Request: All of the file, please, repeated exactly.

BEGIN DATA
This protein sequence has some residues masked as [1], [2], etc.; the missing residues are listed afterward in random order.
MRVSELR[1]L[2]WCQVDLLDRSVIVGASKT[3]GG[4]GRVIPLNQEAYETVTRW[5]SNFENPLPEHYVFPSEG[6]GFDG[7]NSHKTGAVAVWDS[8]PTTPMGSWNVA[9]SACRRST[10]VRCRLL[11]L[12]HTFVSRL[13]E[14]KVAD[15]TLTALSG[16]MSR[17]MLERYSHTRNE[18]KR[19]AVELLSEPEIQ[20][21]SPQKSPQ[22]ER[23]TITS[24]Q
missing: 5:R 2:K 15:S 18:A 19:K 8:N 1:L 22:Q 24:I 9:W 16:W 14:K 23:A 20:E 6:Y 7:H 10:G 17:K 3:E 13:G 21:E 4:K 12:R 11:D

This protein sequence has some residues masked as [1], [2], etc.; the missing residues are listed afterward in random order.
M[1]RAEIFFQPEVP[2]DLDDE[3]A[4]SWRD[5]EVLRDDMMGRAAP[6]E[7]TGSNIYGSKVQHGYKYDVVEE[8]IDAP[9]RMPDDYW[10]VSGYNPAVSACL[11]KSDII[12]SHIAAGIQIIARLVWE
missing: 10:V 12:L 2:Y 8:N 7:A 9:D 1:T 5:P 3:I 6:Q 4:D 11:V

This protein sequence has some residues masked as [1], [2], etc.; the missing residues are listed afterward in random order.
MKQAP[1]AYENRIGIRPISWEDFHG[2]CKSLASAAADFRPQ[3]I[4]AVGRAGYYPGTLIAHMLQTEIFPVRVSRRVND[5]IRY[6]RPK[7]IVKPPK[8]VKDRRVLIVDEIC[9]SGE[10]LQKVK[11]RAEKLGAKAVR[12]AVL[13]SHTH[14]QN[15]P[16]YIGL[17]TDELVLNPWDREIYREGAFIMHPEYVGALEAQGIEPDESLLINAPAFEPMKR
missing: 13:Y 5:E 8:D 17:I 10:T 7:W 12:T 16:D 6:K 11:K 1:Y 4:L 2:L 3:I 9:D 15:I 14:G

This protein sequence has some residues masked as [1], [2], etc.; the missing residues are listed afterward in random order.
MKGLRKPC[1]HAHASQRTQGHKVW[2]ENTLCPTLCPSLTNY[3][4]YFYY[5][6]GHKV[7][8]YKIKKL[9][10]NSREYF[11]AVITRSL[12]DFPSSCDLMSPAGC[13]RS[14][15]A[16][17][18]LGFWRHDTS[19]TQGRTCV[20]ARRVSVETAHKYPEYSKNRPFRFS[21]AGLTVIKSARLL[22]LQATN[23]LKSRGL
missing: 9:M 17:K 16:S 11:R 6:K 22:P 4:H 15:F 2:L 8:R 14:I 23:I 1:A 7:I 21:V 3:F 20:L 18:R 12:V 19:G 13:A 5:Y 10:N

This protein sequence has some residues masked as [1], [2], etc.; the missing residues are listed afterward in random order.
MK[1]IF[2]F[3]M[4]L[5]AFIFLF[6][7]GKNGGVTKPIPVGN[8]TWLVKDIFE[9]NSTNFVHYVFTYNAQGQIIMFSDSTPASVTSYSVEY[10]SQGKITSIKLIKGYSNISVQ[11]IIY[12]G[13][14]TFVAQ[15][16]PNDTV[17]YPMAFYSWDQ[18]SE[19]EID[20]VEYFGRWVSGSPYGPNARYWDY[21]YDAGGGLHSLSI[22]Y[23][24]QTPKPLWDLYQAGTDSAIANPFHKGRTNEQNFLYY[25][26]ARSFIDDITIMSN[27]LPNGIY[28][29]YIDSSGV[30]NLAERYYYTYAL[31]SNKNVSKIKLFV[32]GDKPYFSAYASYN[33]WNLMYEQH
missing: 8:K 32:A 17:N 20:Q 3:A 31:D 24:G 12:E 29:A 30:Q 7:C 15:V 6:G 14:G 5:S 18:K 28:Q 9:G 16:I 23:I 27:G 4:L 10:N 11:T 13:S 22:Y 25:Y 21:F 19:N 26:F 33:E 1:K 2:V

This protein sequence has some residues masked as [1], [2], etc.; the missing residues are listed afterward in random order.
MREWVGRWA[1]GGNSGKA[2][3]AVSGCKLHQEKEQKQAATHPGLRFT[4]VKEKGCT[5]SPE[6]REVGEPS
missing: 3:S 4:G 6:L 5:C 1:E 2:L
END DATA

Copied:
This protein sequence has some residues masked as [1], [2], etc.; the missing residues are listed afterward in random order.
MRVSELR[1]L[2]WCQVDLLDRSVIVGASKT[3]GG[4]GRVIPLNQEAYETVTRW[5]SNFENPLPEHYVFPSEG[6]GFDG[7]NSHKTGAVAVWDS[8]PTTPMGSWNVA[9]SACRRST[10]VRCRLL[11]L[12]HTFVSRL[13]E[14]KVAD[15]TLTALSG[16]MSR[17]MLERYSHTRNE[18]KR[19]AVELLSEPEIQ[20][21]SPQKSPQ[22]ER[23]TITS[24]Q
missing: 5:R 2:K 15:S 18:A 19:K 8:N 1:L 22:Q 24:I 9:W 16:W 14:K 23:A 20:E 6:Y 7:H 10:G 17:K 3:E 13:G 21:E 4:K 12:R 11:D

This protein sequence has some residues masked as [1], [2], etc.; the missing residues are listed afterward in random order.
M[1]RAEIFFQPEVP[2]DLDDE[3]A[4]SWRD[5]EVLRDDMMGRAAP[6]E[7]TGSNIYGSKVQHGYKYDVVEE[8]IDAP[9]RMPDDYW[10]VSGYNPAVSACL[11]KSDII[12]SHIAAGIQIIARLVWE
missing: 10:V 12:L 2:Y 8:N 7:A 9:D 1:T 5:P 3:I 6:Q 4:D 11:V

This protein sequence has some residues masked as [1], [2], etc.; the missing residues are listed afterward in random order.
MKQAP[1]AYENRIGIRPISWEDFHG[2]CKSLASAAADFRPQ[3]I[4]AVGRAGYYPGTLIAHMLQTEIFPVRVSRRVND[5]IRY[6]RPK[7]IVKPPK[8]VKDRRVLIVDEIC[9]SGE[10]LQKVK[11]RAEKLGAKAVR[12]AVL[13]SHTH[14]QN[15]P[16]YIGL[17]TDELVLNPWDREIYREGAFIMHPEYVGALEAQGIEPDESLLINAPAFEPMKR
missing: 13:Y 5:E 8:D 17:I 10:T 7:W 12:T 16:D 6:K 11:K 1:Y 4:L 2:L 3:I 9:D 15:I 14:G

This protein sequence has some residues masked as [1], [2], etc.; the missing residues are listed afterward in random order.
MKGLRKPC[1]HAHASQRTQGHKVW[2]ENTLCPTLCPSLTNY[3][4]YFYY[5][6]GHKV[7][8]YKIKKL[9][10]NSREYF[11]AVITRSL[12]DFPSSCDLMSPAGC[13]RS[14][15]A[16][17][18]LGFWRHDTS[19]TQGRTCV[20]ARRVSVETAHKYPEYSKNRPFRFS[21]AGLTVIKSARLL[22]LQATN[23]LKSRGL
missing: 9:M 17:K 16:S 11:R 6:K 22:P 4:H 15:F 2:L 8:R 14:I 23:I 1:A 7:I 21:V 3:F 20:L 18:R 12:V 19:G 13:A 5:Y 10:N

This protein sequence has some residues masked as [1], [2], etc.; the missing residues are listed afterward in random order.
MK[1]IF[2]F[3]M[4]L[5]AFIFLF[6][7]GKNGGVTKPIPVGN[8]TWLVKDIFE[9]NSTNFVHYVFTYNAQGQIIMFSDSTPASVTSYSVEY[10]SQGKITSIKLIKGYSNISVQ[11]IIY[12]G[13][14]TFVAQ[15][16]PNDTV[17]YPMAFYSWDQ[18]SE[19]EID[20]VEYFGRWVSGSPYGPNARYWDY[21]YDAGGGLHSLSI[22]Y[23][24]QTPKPLWDLYQAGTDSAIANPFHKGRTNEQNFLYY[25][26]ARSFIDDITIMSN[27]LPNGIY[28][29]YIDSSGV[30]NLAERYYYTYAL[31]SNKNVSKIKLFV[32]GDKPYFSAYASYN[33]WNLMYEQH
missing: 8:K 32:A 17:N 20:Q 3:A 31:D 24:G 12:E 29:A 30:Q 7:C 15:V 6:G 14:G 5:S 18:K 28:Q 9:G 16:I 23:I 27:G 4:L 10:N 11:T 13:S 22:Y 25:Y 21:F 19:N 26:F 33:E 1:K 2:V

This protein sequence has some residues masked as [1], [2], etc.; the missing residues are listed afterward in random order.
MREWVGRWA[1]GGNSGKA[2][3]AVSGCKLHQEKEQKQAATHPGLRFT[4]VKEKGCT[5]SPE[6]REVGEPS
missing: 3:S 4:G 6:L 5:C 1:E 2:L